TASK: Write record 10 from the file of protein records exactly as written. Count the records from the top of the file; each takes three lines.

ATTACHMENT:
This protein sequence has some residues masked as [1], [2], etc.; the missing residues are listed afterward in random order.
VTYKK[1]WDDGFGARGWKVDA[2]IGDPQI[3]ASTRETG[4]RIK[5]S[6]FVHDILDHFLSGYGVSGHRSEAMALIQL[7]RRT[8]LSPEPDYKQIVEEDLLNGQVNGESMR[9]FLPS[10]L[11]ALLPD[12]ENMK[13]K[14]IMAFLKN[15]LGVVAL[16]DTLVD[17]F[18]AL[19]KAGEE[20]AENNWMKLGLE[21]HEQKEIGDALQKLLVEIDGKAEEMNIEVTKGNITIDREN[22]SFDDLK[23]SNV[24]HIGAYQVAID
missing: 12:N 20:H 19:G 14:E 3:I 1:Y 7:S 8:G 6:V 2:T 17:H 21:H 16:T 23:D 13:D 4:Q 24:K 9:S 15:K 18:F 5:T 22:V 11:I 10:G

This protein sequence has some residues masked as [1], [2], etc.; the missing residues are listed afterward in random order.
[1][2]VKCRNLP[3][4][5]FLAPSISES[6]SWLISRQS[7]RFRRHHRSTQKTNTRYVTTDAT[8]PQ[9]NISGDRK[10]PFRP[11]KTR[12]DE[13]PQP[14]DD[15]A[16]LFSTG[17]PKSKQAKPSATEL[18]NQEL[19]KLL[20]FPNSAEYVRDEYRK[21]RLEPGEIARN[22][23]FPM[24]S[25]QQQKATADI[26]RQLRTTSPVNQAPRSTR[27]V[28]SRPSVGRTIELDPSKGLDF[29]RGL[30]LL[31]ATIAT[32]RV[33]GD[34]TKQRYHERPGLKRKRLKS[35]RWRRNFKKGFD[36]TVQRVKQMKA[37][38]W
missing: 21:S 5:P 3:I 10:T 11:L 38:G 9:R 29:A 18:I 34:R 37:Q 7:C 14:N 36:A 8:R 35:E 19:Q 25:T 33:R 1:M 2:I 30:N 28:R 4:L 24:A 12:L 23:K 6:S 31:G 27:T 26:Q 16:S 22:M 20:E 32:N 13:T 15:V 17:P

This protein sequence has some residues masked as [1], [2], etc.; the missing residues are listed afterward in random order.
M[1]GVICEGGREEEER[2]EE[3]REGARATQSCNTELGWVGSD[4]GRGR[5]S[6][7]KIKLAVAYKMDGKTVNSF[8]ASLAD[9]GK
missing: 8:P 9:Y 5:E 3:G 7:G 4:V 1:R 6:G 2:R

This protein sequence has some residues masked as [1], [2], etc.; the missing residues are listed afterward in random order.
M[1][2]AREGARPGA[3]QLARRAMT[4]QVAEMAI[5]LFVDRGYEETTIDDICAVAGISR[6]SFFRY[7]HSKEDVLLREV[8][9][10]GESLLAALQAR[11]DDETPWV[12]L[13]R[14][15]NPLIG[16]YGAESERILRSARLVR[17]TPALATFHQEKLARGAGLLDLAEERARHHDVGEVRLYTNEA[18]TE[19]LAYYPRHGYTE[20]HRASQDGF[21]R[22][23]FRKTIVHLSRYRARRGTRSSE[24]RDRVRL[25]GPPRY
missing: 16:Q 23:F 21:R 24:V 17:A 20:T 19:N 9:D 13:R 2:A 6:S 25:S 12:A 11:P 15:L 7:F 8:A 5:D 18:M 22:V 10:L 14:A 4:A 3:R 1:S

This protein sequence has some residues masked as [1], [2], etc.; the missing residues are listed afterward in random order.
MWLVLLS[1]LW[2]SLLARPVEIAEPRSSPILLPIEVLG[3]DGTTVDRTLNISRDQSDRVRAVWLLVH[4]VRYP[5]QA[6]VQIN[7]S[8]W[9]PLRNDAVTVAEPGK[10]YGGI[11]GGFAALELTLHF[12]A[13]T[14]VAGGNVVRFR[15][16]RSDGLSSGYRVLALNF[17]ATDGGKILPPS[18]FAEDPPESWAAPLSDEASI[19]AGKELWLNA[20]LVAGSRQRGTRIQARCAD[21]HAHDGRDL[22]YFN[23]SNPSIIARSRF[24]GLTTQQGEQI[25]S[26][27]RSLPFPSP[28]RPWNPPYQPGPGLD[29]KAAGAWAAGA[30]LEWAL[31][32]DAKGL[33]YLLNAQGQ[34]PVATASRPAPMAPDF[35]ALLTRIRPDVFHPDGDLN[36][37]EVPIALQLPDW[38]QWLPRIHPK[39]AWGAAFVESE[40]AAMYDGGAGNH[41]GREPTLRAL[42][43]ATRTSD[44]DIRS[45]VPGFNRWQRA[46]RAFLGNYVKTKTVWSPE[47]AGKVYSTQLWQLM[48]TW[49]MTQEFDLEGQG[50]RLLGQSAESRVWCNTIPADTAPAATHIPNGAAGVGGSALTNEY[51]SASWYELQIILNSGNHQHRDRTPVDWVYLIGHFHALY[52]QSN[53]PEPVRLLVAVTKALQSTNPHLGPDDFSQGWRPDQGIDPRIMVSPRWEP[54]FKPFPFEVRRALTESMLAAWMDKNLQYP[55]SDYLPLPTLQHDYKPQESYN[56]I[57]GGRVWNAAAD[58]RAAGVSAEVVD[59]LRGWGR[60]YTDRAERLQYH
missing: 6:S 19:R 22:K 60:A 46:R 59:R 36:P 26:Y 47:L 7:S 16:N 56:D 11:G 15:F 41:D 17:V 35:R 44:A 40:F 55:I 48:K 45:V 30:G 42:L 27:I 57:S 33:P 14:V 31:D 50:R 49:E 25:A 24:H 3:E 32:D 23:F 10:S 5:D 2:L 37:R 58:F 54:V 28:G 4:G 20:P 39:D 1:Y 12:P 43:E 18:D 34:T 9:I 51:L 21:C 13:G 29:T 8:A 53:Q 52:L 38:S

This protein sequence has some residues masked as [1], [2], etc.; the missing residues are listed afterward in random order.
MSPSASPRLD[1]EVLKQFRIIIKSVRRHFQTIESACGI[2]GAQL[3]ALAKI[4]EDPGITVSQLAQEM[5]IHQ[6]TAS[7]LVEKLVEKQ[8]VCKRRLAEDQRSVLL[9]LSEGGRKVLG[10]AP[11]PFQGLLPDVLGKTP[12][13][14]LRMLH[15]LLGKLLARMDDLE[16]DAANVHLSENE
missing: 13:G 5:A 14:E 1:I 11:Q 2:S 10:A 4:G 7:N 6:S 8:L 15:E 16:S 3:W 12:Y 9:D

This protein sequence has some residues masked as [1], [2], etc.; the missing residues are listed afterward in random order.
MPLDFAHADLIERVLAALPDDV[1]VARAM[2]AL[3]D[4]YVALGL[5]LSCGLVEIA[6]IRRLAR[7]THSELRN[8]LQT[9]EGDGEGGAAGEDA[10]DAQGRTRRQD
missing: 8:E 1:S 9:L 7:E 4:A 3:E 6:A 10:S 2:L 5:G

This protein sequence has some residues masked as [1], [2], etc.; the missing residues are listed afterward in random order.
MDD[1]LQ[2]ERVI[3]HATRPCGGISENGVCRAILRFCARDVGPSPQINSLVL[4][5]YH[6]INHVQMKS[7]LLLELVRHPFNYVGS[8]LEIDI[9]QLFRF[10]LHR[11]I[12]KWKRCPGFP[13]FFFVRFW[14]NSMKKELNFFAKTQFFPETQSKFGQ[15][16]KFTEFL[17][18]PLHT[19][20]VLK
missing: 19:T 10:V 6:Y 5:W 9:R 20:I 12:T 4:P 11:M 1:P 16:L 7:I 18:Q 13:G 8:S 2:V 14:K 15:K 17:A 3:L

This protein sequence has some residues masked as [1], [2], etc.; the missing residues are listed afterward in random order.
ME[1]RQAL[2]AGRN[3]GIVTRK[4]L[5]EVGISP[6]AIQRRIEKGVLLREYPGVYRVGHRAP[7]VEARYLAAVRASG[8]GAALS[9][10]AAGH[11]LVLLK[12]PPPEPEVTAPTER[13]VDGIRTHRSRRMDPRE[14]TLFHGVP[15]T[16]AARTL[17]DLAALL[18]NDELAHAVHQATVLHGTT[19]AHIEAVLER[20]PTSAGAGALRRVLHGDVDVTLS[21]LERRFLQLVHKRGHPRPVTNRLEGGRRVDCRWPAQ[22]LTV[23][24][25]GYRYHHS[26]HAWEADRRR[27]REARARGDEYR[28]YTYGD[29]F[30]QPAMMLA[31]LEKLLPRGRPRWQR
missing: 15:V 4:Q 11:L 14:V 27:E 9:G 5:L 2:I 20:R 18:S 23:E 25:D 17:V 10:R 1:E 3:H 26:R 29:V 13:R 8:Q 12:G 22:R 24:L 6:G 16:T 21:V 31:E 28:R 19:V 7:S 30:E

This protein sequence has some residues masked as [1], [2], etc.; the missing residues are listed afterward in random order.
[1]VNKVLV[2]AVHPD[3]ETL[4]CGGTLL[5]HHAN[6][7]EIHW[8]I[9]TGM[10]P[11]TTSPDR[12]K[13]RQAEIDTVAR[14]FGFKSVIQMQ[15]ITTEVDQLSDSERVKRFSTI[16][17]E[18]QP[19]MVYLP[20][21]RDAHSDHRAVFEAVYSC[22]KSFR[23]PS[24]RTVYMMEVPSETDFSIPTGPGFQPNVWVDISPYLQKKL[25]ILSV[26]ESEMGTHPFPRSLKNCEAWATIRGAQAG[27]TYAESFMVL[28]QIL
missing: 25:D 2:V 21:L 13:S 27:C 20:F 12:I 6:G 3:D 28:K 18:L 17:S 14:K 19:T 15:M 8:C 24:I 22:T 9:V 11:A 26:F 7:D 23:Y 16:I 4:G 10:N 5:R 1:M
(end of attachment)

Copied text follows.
This protein sequence has some residues masked as [1], [2], etc.; the missing residues are listed afterward in random order.
[1]VNKVLV[2]AVHPD[3]ETL[4]CGGTLL[5]HHAN[6][7]EIHW[8]I[9]TGM[10]P[11]TTSPDR[12]K[13]RQAEIDTVAR[14]FGFKSVIQMQ[15]ITTEVDQLSDSERVKRFSTI[16][17]E[18]QP[19]MVYLP[20][21]RDAHSDHRAVFEAVYSC[22]KSFR[23]PS[24]RTVYMMEVPSETDFSIPTGPGFQPNVWVDISPYLQKKL[25]ILSV[26]ESEMGTHPFPRSLKNCEAWATIRGAQAG[27]TYAESFMVL[28]QIL
missing: 25:D 2:V 21:L 13:S 27:C 20:F 12:I 6:G 3:D 28:K 18:L 17:S 14:K 19:T 15:M 8:C 24:I 22:T 9:V 11:A 26:F 7:D 23:Y 16:I 4:G 10:N 5:R 1:M